An Irishman has been ordered to “self-deport” from the United States by a New Jersey court after he was sentenced to the 388 days he has already served in jail for using false papers to obtain a New Jersey driver's license. The 52-year-old was also the primary person of interest in the disappearance of his wife, Liza Murphy, in 2007.
The self-deportation is part of a plea deal Paschal Delahunty, a father of three, made with the court. He was sentenced on Friday, at the Bergen County Justice Center, in Hakensack, NJ.
In 2007 Delahunty was the primary person of interest when his wife disappeared, according to retired Emerson, NJ detective George Buono. Liza Murphy disappeared on Aug 19, 2007 from her Broad Street home, after Delahunty had confronted her about being unfaithful. NJ.com reports that his wife left her home at 2pm without money, her cellphone, identification or her prescription medication. Her family reported her missing the next day.
At the time of investigation Delahunty admitted that he had been recording his wife’s phone conversations. Four days later Delahunty stepped into traffic and was hit by a fire department vehicle. It is believed that this was a suicide attempt.
A 200-officer strong man-hunt for Murphy’s body came up with nothing. There was never any physical evidence to link Delahunty to her disappearance. He has never been charged in relation to his wife’s disappearance.
During the investigation into Murphy’s disappearance Delahunty was found to be using the alias Joseph Murphy. He had used this fake identity to obtain permanent U.S. residence in 1990. He had previously been undocumented in the US.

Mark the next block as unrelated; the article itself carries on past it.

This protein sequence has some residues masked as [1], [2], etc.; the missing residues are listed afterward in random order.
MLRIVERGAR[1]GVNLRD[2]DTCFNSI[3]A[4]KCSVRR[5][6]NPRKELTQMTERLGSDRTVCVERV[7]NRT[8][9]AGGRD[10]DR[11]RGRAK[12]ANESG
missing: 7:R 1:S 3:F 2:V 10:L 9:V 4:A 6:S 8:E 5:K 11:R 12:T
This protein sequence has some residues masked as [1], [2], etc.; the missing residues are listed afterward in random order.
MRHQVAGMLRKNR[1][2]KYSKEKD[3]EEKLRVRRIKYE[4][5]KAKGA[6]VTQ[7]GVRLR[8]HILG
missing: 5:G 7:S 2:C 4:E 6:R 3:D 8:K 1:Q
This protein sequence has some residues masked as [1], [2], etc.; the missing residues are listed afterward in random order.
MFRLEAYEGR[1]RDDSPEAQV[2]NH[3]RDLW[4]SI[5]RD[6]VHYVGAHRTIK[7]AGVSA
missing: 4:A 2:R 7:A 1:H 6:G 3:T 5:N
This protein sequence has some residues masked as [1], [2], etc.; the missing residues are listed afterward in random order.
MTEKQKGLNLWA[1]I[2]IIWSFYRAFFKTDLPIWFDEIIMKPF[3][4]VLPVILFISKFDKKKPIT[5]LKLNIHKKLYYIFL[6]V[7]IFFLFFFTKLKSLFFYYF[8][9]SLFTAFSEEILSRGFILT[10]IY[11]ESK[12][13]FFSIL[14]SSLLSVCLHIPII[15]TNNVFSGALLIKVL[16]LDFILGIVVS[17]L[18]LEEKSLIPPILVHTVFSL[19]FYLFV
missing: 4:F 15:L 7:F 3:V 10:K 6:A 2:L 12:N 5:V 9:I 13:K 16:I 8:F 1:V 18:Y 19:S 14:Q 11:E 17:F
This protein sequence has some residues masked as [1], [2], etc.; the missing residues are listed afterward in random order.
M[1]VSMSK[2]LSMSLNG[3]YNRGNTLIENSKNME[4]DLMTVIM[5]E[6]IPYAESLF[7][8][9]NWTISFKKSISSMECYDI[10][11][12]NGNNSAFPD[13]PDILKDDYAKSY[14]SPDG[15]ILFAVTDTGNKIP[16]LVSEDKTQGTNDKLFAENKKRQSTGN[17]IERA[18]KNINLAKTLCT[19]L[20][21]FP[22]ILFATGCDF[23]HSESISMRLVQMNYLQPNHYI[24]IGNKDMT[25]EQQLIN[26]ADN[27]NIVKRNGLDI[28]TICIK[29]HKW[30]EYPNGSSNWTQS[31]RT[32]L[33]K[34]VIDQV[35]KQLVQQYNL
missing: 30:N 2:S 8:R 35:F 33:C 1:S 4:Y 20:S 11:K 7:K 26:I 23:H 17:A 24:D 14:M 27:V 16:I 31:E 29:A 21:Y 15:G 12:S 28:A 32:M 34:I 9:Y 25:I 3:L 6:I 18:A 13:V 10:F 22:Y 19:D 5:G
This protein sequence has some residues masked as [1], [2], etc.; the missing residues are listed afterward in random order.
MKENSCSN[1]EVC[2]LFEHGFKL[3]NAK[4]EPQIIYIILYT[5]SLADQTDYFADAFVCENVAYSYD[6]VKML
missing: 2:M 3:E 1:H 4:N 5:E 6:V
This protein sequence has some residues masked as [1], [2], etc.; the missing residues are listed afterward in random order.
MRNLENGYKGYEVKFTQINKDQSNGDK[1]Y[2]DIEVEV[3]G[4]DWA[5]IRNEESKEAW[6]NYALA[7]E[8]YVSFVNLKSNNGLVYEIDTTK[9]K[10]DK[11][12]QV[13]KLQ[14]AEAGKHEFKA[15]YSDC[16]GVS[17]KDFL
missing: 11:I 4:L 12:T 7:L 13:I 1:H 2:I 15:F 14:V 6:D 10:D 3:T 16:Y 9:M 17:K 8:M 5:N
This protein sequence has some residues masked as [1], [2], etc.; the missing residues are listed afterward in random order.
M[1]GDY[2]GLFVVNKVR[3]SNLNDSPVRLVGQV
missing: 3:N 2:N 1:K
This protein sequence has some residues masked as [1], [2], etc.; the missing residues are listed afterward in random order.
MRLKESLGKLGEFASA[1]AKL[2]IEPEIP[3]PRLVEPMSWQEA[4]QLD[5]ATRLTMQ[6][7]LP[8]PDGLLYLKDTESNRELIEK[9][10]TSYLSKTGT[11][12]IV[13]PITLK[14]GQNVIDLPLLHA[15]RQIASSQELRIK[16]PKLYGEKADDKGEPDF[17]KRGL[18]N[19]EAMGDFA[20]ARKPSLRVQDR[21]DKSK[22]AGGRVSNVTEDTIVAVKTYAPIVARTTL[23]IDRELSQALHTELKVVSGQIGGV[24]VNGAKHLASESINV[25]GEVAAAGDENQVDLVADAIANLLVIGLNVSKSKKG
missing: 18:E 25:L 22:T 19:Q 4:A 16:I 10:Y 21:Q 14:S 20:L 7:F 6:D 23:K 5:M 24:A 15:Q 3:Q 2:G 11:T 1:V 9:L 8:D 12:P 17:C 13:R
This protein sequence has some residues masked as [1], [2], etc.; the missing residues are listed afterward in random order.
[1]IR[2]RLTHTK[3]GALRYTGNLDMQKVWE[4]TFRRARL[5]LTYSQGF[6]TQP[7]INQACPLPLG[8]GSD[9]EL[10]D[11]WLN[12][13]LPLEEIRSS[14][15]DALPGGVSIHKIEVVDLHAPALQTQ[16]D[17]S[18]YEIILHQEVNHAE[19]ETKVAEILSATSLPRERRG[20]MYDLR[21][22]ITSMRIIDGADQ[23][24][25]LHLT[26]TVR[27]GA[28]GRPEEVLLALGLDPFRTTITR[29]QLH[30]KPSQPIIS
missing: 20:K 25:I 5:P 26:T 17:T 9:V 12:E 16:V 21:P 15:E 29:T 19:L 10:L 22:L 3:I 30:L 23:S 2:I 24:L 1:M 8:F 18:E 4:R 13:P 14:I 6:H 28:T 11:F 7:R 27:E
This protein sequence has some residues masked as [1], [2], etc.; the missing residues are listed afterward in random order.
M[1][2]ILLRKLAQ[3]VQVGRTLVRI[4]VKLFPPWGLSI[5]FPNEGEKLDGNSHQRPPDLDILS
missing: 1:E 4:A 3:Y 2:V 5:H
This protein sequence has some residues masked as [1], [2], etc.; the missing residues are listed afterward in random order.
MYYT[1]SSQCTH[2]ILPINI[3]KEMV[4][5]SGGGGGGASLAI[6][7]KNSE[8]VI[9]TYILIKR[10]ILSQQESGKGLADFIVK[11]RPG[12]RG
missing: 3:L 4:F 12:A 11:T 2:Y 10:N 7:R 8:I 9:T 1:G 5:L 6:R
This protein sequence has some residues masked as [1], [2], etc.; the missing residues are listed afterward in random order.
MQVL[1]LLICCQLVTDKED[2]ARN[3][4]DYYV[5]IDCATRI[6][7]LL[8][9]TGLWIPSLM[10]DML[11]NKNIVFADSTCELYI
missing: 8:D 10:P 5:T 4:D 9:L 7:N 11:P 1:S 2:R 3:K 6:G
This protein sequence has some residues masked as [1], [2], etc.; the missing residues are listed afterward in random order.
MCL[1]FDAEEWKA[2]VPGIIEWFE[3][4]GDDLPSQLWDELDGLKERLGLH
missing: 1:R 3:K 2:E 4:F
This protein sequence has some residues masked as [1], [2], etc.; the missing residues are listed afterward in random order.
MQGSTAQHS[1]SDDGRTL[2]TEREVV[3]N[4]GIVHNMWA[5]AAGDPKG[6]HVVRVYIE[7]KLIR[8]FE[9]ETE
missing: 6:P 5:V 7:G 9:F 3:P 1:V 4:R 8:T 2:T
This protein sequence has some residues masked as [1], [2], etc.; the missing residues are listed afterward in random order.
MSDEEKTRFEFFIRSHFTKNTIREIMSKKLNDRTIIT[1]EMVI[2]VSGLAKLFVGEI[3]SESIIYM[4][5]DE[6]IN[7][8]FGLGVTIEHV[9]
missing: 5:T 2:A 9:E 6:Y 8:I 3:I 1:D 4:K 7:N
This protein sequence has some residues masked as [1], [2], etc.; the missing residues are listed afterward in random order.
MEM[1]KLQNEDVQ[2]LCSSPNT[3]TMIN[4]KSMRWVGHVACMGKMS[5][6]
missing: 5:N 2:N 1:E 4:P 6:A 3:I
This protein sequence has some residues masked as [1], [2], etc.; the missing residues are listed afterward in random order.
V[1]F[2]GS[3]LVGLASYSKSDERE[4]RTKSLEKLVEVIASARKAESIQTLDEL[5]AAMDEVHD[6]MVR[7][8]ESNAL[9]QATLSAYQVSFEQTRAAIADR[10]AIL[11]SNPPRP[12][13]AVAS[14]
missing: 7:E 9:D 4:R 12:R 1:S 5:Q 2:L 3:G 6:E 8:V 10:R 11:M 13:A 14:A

The authorities only became aware of this in December 2014, CBS news reports.
In December 2015 Delahunty pleaded guilty to using a counterfeit driver’s license, under the name Joseph Murphy, when he went to renew his license in 2013.
On Friday, Jan 15, Judge James J Guida ordered Delahunty to “self-deport” within two-weeks or face a further five years imprisonment.
Delahunty’s lawyer, Joseph Raia, said he has purchased a ticket to fly from New York’s JFK Airport to Dublin, this Tuesday, Jan 19. The accused had a meeting with the Irish consular office in New York on Monday to obtain travel documents. Upon arriving in Ireland he will report to the US embassy “to acknowledge that he is, in fact, in Ireland."
Raia said, “He’s lost his family, in essence.
“He’s lost his privilege to be in the United States, regardless of how he obtained it. He’s a broken man at this point. Everything has been taken from him. There’s nothing more that we can take from him.”
Raia added that the New Jersey state authorities had acquired a sample of Delahunty’s DNA. “His biometrics information will be forever in the government’s database, which will make it impossible for my client to ever reenter the United States,” he said.
“If he were to attempt to, he would be caught at the border and incarcerated.”
Joseph Rem, an attorney who has represented Joseph Murphy since that incident in August 2007 told NJ.com, he believe Delahunty’s charges and deal are an attempt to “punish him” for the disappearance of his wife.
He said, “They never stopped looking and they never waned in their investigation but as many years as it’s been, to my knowledge, other than suspicious circumstances, they never had anything that remotely approached evidence, much less compelling evidence, to convict someone or even charge them.”
Referring to the recent charges he added, “My conjecture is this was an attempt to punish him for that.”
It is not yet known where in Ireland Delahunty hails from.